Report from Jerusalem #51, 18th June 2013

UNESCO Delegation to Jerusalem Old City

At the end of May a delegation of UNESCO professionals arrived in Jerusalem to inspect new works and renovations in the Old City, which became a World Heritage site in 1981, but was also on the list of endangered sites. It was last inspected in 2004 and the current mission was to check the general state of preservation of the interior and particularly the walls, which had recently been renovated under the direction of the Israel Antiquities Authority (IAA). The UNESCO report was to be presented and then discussed in June in Paris, when Israel wanted to negotiate the replacement of the Mugrabi Gate access, where a bridge is planned, but that had been strongly opposed by the Arab administration, the Waqf. Unfortunately Israel called off the tour of inspection at the last minute because the Palestinians had, they said, “politicised” the inspection, when the Palestinian Authority in Ramallah claimed in public that “the visit of the UNESCO Mission is a preface for the victory of Palestinian and Arab diplomacy”. The Israeli side saw this as an attempt to politicise the inspection that was planned to be purely professional. It is hoped that the cancellation is only temporary and that the inspection, which was to cover six mosques, six churches and six synagogues, will be rescheduled to a later date.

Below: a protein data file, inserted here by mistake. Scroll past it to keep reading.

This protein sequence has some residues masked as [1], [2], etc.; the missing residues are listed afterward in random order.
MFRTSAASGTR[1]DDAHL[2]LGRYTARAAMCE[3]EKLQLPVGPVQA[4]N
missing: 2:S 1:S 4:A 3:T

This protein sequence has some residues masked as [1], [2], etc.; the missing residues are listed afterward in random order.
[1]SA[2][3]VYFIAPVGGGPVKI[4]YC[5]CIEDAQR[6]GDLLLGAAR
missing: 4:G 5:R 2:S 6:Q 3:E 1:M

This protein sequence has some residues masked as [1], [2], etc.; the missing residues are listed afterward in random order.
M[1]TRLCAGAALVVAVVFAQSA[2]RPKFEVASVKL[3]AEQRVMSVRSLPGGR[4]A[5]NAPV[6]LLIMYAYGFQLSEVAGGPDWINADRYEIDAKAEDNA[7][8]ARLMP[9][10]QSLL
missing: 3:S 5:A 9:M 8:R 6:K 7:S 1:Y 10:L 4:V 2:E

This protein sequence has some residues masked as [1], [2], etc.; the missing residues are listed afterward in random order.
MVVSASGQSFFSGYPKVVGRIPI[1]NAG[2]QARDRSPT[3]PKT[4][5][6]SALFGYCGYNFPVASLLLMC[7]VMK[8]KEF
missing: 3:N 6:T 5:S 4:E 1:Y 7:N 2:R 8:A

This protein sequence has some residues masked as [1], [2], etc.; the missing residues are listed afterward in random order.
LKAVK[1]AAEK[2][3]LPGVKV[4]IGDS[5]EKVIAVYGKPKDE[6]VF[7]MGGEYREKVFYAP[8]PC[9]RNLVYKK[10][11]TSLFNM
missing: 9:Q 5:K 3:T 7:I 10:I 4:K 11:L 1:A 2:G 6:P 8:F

Oldest Known Torah Scroll Found at Bologna, Italy

It was recently announced that Prof. Mauro Perani had discovered that a Torah scroll held in the library of the University of Bologna had been wrongly ascribed to the seventeenth century. It was really to be dated to between 1155 and 1225 said Perani, basing himself on the features of the script and format, and supported by two C14 tests. If all this is correct, the scroll would be the earliest complete Torah scroll (Sefer Torah) known to date. According to a photograph, the writing on the scroll is very clear and the parchment colour has only slightly darkened. The University reported that the scroll was probably acquired in the nineteenth century after Napoleon’s suppression of the local monasteries.

Mameluke Hostelry in Cana of Galilee

Work has recently been carried out on an extensive salvage dig at Kfar Kanna in the Lower Galilee near Nazareth. The plot, with an area of about four dunams (nearly two acres), belongs to the Custodia Terrae Sanctae (Franciscan Order) and is located near to the Wedding Churches that commemorate Jesus’s first miracle of the water turned to wine at the Jewish wedding in Cana (Kfar Kanna). The excavation conducted by the IAA, under the direction of Yardenna Alexandre, uncovered a complex of five rooms built of stone walls on two sides of an extensive open courtyard. The rooms were roofed with short local timbers supported on stone arches, which were found in a collapsed state on the floors. The site is on a gentle rock slope to the west and rainwater was drained into a reservoir or cistern that served the residents. The abundant pottery remains and a few coins date the building to the Mameluke period, and the large quantities of animal bones on the site, together with a mass of culinary and dining vessels, suggest that the major activity was the preparation and consumption of meat meals.